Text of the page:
Source: (2009) Australia and New Zealand Critical Criminology Conference 2009: Conference Proceedings. Pg. 51-59.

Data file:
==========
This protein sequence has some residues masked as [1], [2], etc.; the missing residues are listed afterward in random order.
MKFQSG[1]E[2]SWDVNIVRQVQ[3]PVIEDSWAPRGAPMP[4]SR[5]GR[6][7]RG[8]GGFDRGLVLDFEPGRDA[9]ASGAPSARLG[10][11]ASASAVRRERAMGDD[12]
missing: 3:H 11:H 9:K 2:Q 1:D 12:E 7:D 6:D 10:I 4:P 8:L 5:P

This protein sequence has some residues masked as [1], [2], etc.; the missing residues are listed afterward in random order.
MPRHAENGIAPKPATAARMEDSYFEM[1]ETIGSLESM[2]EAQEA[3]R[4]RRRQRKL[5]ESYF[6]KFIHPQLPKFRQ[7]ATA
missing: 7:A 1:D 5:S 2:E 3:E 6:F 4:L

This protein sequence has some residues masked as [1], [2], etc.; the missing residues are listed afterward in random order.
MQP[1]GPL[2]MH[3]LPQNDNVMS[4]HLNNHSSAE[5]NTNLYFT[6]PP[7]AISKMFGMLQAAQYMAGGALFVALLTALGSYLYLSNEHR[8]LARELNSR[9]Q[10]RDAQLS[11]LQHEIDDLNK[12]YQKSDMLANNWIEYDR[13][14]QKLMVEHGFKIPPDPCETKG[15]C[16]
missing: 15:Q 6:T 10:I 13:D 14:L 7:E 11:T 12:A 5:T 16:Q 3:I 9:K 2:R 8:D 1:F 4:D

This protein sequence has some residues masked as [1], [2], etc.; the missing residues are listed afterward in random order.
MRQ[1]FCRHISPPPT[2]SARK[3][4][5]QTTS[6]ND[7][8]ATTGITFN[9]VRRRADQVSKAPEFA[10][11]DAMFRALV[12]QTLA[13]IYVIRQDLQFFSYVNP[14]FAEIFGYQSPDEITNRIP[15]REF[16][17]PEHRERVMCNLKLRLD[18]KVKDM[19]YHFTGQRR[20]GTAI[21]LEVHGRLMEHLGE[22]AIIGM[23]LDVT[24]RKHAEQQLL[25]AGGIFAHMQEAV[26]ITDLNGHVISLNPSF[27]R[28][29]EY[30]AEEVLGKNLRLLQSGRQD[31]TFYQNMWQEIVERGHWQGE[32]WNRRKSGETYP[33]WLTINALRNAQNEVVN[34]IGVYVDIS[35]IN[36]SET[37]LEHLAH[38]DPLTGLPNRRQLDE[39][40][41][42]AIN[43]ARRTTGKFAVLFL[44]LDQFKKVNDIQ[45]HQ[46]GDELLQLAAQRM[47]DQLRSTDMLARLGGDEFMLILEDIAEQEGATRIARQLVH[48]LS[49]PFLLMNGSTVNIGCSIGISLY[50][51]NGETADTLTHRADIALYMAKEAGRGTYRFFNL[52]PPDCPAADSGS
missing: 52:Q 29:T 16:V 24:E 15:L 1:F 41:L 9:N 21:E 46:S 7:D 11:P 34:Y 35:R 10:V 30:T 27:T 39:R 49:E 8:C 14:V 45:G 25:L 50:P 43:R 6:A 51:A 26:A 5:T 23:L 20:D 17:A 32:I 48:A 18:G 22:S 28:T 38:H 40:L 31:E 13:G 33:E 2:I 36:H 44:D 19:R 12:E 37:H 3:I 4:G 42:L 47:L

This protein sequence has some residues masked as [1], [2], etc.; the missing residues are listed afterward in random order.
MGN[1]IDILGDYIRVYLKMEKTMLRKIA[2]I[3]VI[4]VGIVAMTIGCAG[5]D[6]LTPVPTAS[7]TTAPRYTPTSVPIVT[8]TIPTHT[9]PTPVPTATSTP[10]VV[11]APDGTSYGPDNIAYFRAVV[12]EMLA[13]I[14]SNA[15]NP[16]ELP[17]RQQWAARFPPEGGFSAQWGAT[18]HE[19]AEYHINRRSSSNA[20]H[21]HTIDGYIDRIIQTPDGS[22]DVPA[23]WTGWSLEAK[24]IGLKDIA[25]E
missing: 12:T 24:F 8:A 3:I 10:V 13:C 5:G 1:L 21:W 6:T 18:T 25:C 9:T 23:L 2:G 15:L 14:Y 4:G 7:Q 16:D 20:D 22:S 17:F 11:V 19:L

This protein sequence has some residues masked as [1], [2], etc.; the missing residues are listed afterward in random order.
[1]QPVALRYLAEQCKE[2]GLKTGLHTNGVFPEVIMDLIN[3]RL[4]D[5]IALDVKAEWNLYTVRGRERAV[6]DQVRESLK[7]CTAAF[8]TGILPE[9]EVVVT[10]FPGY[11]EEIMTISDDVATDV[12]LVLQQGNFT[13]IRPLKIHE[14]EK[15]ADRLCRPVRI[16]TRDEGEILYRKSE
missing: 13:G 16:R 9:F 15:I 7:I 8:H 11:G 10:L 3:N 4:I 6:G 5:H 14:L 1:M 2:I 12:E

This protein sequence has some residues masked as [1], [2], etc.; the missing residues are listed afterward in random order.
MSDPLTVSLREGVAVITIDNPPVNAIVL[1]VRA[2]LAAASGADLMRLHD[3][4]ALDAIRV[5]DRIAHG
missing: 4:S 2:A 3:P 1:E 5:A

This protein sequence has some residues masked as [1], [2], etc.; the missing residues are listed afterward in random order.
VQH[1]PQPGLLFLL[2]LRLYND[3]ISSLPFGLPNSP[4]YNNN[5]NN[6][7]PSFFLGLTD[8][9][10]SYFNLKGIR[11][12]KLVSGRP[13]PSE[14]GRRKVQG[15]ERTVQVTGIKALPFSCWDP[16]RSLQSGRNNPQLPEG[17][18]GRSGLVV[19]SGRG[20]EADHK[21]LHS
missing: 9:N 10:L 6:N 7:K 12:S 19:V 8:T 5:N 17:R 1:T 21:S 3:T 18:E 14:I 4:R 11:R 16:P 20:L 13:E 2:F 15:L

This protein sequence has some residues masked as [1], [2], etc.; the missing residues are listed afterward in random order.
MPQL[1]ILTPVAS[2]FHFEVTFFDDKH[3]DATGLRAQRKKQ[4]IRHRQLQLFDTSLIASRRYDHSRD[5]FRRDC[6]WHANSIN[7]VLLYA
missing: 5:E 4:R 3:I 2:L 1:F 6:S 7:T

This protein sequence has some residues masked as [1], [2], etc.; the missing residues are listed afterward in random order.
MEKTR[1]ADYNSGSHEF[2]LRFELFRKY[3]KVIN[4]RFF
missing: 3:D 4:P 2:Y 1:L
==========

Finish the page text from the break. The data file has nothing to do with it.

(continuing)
This paper will present the results of a Masters’ thesis, which explored the importance of the bail decision in the criminal justice system, specifically in relation to police bail decision-making in Victoria. This study is imperative to discussions on bail decision-making as, not only is there a significant dearth of research on the police bail decision-making process in general, but there have been to date no studies conducted specifically in Victoria. Evidence suggests that in reality the majority of bail decisions are made in private, with a court hearing essentially representing a public agreement to the police decision. Without accountability and understanding, the police bail decision-making process may lead to infringements on individual liberties or endangering public safety. Additionally, prior research identifies the use of bail support services as a means to reduce the necessity of remanding some people. Two key findings were identified from the analysis of data. Firstly, it was established that while some police officers have knowledge of bail support services, information and training on bail support services is not disseminated consistently throughout Victoria Police. Secondly, it was found that bail decisions are made with an assumption of guilt on the behalf of the decision-maker and not with a presumption of innocence as deemed by Victoria’s legal system. (Authors abstract).